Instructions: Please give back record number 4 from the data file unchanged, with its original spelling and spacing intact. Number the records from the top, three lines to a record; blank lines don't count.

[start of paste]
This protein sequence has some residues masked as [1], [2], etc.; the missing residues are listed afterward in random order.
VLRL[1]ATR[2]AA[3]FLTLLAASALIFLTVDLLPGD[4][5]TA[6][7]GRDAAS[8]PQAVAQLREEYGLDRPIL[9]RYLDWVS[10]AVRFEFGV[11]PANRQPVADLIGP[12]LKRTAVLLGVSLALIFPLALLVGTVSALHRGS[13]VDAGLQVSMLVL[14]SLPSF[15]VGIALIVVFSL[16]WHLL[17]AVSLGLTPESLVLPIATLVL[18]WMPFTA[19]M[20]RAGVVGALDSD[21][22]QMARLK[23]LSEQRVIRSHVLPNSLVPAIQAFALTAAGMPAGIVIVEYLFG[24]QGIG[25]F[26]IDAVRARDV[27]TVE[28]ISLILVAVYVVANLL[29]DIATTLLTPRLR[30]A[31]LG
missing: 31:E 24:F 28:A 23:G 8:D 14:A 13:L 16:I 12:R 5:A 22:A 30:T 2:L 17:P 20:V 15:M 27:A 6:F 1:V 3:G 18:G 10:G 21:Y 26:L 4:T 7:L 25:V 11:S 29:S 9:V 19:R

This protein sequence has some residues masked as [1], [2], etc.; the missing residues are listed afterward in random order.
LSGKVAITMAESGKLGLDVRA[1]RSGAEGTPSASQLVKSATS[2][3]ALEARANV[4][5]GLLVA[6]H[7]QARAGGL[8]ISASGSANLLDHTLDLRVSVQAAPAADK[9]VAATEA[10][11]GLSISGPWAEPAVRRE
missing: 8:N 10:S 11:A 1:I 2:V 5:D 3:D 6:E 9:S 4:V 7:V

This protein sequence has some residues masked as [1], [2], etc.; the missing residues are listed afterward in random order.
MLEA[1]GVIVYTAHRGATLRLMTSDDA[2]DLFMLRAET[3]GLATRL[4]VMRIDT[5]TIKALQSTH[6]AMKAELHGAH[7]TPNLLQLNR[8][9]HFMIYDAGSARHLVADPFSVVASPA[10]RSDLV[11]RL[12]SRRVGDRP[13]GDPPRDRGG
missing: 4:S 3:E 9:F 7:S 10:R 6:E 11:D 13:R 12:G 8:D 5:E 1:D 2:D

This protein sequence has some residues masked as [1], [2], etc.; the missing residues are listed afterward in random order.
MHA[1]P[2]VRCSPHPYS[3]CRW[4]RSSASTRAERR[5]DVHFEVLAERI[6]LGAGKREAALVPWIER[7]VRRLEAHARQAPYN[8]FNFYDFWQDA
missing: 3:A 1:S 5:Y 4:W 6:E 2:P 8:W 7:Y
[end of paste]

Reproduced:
This protein sequence has some residues masked as [1], [2], etc.; the missing residues are listed afterward in random order.
MHA[1]P[2]VRCSPHPYS[3]CRW[4]RSSASTRAERR[5]DVHFEVLAERI[6]LGAGKREAALVPWIER[7]VRRLEAHARQAPYN[8]FNFYDFWQDA
missing: 3:A 1:S 5:Y 4:W 6:E 2:P 8:W 7:Y